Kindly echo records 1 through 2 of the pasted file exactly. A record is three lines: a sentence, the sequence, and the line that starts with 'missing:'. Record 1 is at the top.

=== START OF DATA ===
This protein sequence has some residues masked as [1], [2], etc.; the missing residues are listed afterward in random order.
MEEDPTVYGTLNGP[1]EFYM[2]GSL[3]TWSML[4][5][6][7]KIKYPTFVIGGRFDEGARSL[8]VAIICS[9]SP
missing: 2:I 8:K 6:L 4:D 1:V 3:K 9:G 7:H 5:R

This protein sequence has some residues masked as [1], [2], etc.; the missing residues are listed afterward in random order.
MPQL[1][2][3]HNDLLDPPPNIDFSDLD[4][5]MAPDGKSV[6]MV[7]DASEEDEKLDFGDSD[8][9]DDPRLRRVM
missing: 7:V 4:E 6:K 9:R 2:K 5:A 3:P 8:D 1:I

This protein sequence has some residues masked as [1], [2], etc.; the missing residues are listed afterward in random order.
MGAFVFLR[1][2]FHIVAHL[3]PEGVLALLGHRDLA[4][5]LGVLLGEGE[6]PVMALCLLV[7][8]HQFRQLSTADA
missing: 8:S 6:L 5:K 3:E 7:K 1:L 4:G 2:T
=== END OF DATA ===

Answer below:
This protein sequence has some residues masked as [1], [2], etc.; the missing residues are listed afterward in random order.
MEEDPTVYGTLNGP[1]EFYM[2]GSL[3]TWSML[4][5][6][7]KIKYPTFVIGGRFDEGARSL[8]VAIICS[9]SP
missing: 2:I 8:K 6:L 4:D 1:V 3:K 9:G 7:H 5:R

This protein sequence has some residues masked as [1], [2], etc.; the missing residues are listed afterward in random order.
MPQL[1][2][3]HNDLLDPPPNIDFSDLD[4][5]MAPDGKSV[6]MV[7]DASEEDEKLDFGDSD[8][9]DDPRLRRVM
missing: 7:V 4:E 6:K 9:R 2:K 5:A 3:P 8:D 1:I